As an endurance athlete, should you be on a low carb, high fat diet? Getting the nutrition right is essential to ensuring you’ll perform at your best come race day, no matter your sport. In endurance based activity, it is particularly important, though it is the often forgotten part of these events. A common question of late revolves around should you be on a low carb, high fat diet for your endurance event?
This topic of ‘fat adaptation’ has been one of the most hotly discussed topics in sports nutrition recently, with many individuals shouting the benefits from the roof tops, or the finish lines. The question is, will a low carb, high fat diet help improve your performance?
Lets take a moment to move back to the science
Figure 1: Romijn JA. et al. (1993) Am J Physiol. 265(3 Pt 1):E380-91.
Figure 1 shows in a great pictorial form which type of fuel is being used for which type of activity. At low intensity exercise, free fatty acids in the blood are the main source of fuel, with some sugar from the blood, and fat from the muscles being used. At moderate intensity, mostly glycogen is used, along with fat from both the muscles and the blood and a little blood sugar. Glycogen is carbohydrate in it’s stored form. At higher intensities, glycogen is overwhelmingly the fuel of choice.
What does this actually mean?
At lower intensities, whilst more fat may be used as fuel, in an endurance event, you want to be going at your ‘maximum sustainable pace’, not a low intensity pace, for the duration of the event. Lower carb diets can result in limiting intensity of the workout. Why? Both carbohydrate and fat are broken down to a substance called ATP, for it to then be used as a fuel source. Carbohydrates require less oxygen for this process to occur than fat does. As a result, carbohydrate can be broken down more quickly, which is particularly important when exercising at higher intensities.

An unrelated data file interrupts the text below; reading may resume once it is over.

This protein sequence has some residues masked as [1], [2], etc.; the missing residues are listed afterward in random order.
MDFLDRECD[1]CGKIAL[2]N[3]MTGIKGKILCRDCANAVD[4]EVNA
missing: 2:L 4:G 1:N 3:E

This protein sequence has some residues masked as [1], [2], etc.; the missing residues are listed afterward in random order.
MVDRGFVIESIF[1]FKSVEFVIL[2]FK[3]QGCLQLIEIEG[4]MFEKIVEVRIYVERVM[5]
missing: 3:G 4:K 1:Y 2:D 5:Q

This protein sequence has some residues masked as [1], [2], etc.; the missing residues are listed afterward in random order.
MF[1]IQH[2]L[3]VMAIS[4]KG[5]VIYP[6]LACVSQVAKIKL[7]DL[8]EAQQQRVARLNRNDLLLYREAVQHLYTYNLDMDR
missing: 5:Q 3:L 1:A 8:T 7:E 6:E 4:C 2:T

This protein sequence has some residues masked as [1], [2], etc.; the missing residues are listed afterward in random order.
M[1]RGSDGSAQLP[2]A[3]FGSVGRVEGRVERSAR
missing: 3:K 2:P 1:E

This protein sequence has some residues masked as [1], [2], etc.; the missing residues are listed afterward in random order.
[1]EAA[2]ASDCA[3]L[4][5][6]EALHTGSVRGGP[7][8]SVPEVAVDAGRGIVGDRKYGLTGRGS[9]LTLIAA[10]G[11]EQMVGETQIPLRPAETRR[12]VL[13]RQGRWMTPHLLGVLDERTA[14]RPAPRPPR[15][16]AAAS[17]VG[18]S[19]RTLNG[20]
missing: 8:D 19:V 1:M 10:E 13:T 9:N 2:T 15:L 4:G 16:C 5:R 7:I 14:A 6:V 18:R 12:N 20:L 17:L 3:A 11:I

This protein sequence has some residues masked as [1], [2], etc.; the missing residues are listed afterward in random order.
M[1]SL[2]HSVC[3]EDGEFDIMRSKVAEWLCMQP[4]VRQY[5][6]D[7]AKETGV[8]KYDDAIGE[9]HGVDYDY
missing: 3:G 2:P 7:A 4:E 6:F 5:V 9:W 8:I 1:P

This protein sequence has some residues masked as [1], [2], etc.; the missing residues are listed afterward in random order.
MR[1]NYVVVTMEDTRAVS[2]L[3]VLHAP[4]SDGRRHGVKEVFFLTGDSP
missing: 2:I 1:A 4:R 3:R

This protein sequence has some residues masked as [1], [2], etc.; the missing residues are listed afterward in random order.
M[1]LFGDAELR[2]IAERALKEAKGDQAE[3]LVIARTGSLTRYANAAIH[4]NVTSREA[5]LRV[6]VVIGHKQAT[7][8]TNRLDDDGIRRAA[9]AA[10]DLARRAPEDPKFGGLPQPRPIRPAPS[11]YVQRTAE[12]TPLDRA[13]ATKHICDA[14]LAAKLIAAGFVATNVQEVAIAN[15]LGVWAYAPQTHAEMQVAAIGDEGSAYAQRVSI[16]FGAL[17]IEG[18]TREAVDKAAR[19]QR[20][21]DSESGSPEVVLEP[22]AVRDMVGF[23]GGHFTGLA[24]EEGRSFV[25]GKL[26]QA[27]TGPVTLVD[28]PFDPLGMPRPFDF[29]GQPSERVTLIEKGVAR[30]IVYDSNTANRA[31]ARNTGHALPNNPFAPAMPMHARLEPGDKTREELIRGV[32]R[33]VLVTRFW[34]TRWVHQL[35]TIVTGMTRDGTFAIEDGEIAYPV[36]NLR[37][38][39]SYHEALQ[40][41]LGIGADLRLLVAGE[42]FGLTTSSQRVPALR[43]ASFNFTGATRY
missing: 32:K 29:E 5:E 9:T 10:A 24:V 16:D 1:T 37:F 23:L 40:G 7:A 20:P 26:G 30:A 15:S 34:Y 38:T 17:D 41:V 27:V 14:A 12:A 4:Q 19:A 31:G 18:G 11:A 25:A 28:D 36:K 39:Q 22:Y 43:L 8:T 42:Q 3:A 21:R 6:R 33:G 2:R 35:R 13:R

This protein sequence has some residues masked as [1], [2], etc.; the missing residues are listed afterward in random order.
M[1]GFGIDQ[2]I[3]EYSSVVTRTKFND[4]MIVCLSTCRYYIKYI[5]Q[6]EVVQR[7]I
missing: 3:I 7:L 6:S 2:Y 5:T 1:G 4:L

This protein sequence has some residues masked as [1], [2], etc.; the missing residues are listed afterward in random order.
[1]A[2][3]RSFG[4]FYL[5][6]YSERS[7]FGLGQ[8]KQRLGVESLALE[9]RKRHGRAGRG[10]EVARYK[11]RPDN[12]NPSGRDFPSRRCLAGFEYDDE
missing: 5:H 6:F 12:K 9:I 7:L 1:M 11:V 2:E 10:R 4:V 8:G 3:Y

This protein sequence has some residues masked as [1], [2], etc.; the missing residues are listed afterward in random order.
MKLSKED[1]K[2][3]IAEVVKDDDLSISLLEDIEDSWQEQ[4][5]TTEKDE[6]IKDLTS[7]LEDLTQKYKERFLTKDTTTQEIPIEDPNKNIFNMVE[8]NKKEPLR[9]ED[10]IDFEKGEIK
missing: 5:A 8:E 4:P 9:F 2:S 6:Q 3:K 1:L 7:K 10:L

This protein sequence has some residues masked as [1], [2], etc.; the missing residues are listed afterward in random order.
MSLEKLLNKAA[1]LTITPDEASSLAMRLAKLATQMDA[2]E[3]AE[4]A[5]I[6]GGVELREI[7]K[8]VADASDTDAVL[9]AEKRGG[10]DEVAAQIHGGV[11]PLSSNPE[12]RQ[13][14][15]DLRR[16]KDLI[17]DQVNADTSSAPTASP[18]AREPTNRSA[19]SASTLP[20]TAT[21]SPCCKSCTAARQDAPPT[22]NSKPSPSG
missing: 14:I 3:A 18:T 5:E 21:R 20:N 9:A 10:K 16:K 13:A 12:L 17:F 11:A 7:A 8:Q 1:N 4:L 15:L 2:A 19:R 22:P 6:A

A research team from the AIS recently completed a study into LCHF, periodised carbohydrate intake (ie planning carbohydrate intake around training sessions), and high carbohydrate intake in elite race walkers. I can hear you thinking ‘walkers’. If you’ve never watched an elite walking race, I suggest you tune in. The qualifying time for the last Olympics was 84 minutes for a 20km race; that’s faster than many people can run! The key findings of the paper indicated that periodised and high carb groups had 5.3% and 6.6% better performance than baseline in a 10km test, whereas LCHF showed no improvement in performance.
Should I go low carb?
Reducing carbohydrate intake increases rate of fat use in physical activity. However, actual performance benefits are yet to be seen. If for some reason the individuals’ maximum sustainable pace for the overall time is not being achieved (for example pacing someone through a race at a slower pace than your maximum sustainable pace), it is likely more fat will be used for fuel in a session like this. However, in competition or training for competition, it is unlikely this will be the case. As such, carbohydrate availability is important.
Whilst it is important to include some fasted sessions, to help improve the body’s ability to use fat as a source of fuel, it is important to not do all sessions fasted, or all sessions with low carbohydrate availability. This can then actually make it harder for the body to utilise the carbohydrates when you go back to normal training, or using carbs in a race.
For some individuals with sensitive stomachs, modifying carbohydrate intake is also recommended. In some instances this may mean low carb, however impact on performance, and access to alternative products should also be taken into consideration.
Some people may wish to experiment with a LCHF style diet, which is entirely up to them. And yes, it does seem to work for some individuals. In most cases though, where performance is a goal, planning intake of carbs more strategically around training sessions is likely better for both health outcomes, and performance outcomes.
Chloe McLeod is an Accredited Practicing Dietitian and Sports Dietitian from Sydney. She is Director of the online course, The FODMAP Challenge, and Co-Owner of nutrition consulting company, Health & Performance Collective.